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The fourth annual Verifacts Automotive Fix it Right/Fix It Smart Symposium, was held February 23–24, at the spectacular Laguna Cliffs Marriott Resort in Dana Point, California. This invitation-only symposium was attended by 350 collision professionals including shop owners, insurers, and related industry partners.

The Montana Collision Repair Specialists is an active association that is experiencing growth in membership this year. The association’s spring meeting is in Great Falls in April. Guest speakers will be Steve Bullock, Montana Attorney General, who recently announced his candidacy for Governor, and Jesse Laslovich, Chief Counsel for the Montana Securities and Insurance Division, who has announced his candidacy for Montana Attorney General.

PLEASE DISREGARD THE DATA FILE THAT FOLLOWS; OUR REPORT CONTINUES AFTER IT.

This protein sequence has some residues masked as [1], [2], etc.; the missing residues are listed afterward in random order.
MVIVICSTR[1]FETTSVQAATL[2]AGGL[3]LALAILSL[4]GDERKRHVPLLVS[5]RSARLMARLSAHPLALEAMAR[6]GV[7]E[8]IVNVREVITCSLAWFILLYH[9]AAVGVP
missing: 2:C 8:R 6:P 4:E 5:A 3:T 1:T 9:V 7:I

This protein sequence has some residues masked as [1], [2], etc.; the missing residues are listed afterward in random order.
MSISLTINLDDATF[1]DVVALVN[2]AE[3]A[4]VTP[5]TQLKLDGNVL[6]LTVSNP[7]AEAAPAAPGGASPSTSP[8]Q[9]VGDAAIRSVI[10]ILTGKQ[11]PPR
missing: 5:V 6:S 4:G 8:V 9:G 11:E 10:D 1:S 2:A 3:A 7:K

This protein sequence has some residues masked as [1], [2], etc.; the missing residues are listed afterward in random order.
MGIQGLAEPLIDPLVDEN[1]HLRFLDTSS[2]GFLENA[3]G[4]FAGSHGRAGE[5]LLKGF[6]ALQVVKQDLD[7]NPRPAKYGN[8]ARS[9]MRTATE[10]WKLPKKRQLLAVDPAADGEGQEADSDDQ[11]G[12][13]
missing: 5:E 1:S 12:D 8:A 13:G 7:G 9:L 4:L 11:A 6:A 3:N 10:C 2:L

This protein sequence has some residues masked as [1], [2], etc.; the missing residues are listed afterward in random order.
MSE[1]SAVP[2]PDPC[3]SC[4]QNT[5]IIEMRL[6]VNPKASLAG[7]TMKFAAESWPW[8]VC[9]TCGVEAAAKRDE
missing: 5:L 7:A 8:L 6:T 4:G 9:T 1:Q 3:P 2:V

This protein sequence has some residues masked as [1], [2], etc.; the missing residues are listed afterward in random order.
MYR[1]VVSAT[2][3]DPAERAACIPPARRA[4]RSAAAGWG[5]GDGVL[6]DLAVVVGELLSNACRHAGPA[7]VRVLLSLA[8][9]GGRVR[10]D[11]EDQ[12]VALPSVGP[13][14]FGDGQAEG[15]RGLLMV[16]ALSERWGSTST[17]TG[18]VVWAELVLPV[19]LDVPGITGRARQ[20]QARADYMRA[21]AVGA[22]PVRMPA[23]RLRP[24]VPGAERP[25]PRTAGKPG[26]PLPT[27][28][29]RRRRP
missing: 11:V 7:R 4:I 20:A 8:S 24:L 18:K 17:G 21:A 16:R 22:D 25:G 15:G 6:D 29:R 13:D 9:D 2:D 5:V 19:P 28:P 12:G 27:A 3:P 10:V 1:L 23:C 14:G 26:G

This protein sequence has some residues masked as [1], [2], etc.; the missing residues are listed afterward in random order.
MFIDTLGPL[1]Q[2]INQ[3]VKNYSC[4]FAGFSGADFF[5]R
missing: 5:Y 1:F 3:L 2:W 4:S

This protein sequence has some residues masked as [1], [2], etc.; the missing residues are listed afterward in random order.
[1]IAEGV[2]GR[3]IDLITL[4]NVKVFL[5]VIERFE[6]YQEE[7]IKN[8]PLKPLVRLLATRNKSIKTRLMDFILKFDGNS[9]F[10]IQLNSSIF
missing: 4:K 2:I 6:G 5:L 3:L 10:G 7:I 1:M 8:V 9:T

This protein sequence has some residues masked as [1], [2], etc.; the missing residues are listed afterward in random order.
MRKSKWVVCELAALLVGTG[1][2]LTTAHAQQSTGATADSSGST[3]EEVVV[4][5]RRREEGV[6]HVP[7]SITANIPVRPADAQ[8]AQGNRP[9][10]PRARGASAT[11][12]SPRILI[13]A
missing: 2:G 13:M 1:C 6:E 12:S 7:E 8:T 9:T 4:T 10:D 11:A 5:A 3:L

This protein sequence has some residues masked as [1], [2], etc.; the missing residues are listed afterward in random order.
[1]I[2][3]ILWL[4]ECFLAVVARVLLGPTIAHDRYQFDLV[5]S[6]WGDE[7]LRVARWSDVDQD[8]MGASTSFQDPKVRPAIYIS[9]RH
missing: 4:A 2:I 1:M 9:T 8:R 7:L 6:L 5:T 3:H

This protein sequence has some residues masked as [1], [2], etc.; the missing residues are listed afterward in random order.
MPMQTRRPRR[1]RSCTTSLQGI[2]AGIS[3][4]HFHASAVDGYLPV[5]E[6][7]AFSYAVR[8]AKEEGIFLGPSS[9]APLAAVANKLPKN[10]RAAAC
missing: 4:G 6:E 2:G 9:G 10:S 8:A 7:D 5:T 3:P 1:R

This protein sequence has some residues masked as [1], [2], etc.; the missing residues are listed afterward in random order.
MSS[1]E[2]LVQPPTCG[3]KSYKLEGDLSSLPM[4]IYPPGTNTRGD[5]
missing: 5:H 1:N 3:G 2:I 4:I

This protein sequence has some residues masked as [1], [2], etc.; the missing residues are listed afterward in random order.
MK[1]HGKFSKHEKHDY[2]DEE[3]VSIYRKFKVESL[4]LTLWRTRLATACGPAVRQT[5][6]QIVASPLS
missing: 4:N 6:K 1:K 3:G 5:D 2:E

This association has a strong legislative history. Their most recent legislative victory was in 2010 when a bill was passed that ‘prohibits insurers from disregarding a cost item identified by an estimating system.’

In October of 2011, Montana State Auditor, (Insurance Commissioner), sent an Advisory Memorandum to all Property and Casualty Insurers doing business in the State of Montana, advising them of the law and stating possible fines.

MCRS Past President, Max Yates, owner of Yates Body Shop in Butte, Montana has served region, HD 74, as State Representative for the last two years. Representative Yates has also announced his candidacy to continue his seat in the State Legislature in 2012/13. For a state as large as Montana, this association stays very connected through telephone calls and email and jobber support. Fall and Spring Meetings are well attended, hosting at least 80 people. Many shop owners will drive 7-8 hours to attend a meeting. Membership is almost at 100 shops out of about 225 in the state. Not bad for a state that has more cows than people!